Last week, in fact just a couple of hours before dashing off to catch the sleeper train to London, I attended a book group that had recently read my book “Up The Creek Without a Mullet”.
I used to be a part of that book group many years ago, though dropped out when I moved to Glasgow and since then there have been many new faces. So it was a really interesting discussion in which I could gain in some detail the reactions of readers to what I had written. It was also nice to be able to sign the group’s copies, and get my own signed in return.
One comment I received was that it wasn’t clear why I’d done it; not just come up with the idea, but gone ahead with the trips and then written a book about it. This was an intriguing observation, because I really can’t pinpoint a reason, other than a sense of boredom, adventure and idle curiosity. I’d hope that this came over in the book, but also that the story was interesting and fun enough to be a worthwhile read anyway. I suppose if you are not a keen traveller then you may wonder why others do it; though as I’ve always said if someone’s adventure inspires you to take on one yourself (even an adventure or quest that doesn’t involve travelling), then great.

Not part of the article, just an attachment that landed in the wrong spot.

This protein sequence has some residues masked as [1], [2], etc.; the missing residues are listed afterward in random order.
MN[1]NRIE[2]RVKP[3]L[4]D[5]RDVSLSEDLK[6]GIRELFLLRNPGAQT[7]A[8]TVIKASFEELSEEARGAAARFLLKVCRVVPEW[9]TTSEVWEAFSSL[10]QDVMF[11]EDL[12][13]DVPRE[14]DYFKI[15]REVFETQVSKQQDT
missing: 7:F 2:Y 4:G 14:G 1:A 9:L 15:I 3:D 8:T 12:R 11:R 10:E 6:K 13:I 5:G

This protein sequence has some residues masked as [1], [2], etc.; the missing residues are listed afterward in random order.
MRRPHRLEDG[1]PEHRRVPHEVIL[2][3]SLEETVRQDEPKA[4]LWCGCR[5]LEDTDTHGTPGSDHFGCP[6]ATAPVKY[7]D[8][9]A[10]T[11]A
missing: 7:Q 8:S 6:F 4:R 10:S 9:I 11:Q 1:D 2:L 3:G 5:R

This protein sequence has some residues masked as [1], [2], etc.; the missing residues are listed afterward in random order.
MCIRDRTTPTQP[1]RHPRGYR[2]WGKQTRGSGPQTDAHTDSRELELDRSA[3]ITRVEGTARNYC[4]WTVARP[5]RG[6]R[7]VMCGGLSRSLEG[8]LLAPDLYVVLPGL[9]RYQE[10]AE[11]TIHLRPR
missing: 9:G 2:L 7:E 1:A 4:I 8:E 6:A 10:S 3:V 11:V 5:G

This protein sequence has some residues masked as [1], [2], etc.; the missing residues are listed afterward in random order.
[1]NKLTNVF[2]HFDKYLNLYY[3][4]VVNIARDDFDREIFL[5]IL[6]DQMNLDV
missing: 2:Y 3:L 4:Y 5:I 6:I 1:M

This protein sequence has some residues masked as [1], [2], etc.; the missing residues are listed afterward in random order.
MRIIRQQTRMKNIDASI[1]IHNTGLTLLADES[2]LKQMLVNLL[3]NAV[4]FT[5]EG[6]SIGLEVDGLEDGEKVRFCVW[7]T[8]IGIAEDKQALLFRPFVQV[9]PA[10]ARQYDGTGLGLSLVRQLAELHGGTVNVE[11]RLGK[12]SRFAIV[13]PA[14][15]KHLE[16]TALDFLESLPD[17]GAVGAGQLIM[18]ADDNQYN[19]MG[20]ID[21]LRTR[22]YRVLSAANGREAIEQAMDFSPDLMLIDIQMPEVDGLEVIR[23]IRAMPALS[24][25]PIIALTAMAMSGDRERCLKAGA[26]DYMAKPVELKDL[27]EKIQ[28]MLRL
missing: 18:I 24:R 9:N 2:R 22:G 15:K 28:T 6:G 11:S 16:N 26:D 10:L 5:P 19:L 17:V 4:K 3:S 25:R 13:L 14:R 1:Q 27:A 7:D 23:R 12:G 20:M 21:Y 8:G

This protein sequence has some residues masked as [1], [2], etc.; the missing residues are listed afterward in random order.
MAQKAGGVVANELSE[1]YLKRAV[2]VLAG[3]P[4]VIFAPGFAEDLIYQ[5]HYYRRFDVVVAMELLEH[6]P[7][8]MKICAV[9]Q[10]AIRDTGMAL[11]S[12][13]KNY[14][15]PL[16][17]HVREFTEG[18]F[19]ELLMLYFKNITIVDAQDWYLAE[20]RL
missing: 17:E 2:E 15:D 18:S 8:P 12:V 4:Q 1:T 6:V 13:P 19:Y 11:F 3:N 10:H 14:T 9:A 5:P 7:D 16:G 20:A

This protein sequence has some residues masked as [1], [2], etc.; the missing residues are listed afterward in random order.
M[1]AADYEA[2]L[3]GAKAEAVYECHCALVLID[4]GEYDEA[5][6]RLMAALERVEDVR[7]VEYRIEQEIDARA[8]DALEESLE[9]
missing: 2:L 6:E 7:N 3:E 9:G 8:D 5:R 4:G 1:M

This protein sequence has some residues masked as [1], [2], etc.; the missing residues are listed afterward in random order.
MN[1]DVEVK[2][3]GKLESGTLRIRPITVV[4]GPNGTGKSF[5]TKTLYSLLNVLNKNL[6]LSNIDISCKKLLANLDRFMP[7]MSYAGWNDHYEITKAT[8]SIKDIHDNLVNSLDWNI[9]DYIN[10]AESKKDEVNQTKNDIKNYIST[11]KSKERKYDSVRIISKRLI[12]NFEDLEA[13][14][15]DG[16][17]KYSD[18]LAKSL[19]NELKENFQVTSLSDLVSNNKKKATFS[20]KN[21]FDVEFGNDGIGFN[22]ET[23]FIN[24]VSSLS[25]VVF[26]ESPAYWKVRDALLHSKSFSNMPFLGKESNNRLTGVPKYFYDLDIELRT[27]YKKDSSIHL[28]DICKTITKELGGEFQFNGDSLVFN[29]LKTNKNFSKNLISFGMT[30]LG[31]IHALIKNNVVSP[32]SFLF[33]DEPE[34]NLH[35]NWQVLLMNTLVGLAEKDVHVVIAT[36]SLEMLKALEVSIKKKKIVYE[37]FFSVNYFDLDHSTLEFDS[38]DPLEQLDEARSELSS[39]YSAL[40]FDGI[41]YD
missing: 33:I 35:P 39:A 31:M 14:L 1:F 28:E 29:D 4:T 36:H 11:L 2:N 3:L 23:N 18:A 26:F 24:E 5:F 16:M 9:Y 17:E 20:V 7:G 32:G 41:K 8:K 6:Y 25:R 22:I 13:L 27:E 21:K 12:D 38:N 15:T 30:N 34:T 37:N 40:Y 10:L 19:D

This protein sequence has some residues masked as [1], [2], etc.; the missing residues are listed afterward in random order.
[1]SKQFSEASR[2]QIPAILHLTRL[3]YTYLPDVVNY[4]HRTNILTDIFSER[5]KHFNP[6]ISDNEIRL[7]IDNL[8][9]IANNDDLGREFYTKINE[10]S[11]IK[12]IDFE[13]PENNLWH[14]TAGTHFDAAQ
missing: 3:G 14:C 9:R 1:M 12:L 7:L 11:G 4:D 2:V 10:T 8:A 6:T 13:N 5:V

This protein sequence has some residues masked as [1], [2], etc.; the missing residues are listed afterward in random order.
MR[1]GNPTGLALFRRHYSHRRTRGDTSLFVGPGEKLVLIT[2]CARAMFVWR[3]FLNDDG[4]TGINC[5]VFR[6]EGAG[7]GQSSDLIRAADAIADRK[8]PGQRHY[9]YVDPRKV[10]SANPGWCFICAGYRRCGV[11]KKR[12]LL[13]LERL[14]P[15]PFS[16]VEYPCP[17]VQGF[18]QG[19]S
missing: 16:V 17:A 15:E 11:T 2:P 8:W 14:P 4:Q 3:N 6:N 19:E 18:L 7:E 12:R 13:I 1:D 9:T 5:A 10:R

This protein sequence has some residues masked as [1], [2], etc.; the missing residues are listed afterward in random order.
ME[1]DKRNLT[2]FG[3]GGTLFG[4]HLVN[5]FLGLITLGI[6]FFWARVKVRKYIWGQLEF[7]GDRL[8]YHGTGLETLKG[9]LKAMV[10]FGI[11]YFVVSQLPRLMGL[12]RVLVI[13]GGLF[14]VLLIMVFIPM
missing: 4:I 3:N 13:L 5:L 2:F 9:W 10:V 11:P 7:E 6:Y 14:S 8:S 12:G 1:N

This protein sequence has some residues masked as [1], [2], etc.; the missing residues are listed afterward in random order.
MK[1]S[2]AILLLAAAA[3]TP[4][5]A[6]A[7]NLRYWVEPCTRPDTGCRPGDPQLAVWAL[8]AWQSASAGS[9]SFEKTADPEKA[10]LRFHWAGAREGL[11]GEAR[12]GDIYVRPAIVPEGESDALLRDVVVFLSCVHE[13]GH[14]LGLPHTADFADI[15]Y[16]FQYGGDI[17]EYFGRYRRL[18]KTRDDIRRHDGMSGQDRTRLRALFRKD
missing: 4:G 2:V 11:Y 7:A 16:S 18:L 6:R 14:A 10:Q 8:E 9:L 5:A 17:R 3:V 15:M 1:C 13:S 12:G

Other comments, thankfully, suggested that the book was a fung and enjoyable read, which was nice to hear (I did press the group hard for negative thoughts, and either there weren’t many or they were being polite).
But most interestingly to me were contributions from the group about how it was also fun to read about Inverness and recognise real people and places in what I wrote. That was reassuring, because I tried to write the book with an Inverness accent. Not literally, of course, but figuratively – I hoped that the story portrayed a little of where I live, and perhaps gave a bit of background. Many similar types of stories originate in London, and while I didn’t write the book purely to give geographical balance to a genre, it’s nice to know that it contained a sense of “place”.
In short, I really enjoyed going along to the group, and was delighted and humbled that they’d chosen my book for their month’s read. I’ve heard writers before saying how much they enjoy meeting and talking in depth with readers, because “feedback” on your work is so hard to come by in a way that isn’t for more performance arts such as music or drama. An unknown number of people might be reading your book and you have no idea what they think until they contact you or you meet them. You can’t get a sense of what your audience think like a performer can.
Though that may be a relief if the reaction is bad!
Which, thankfully, last week it wasn’t.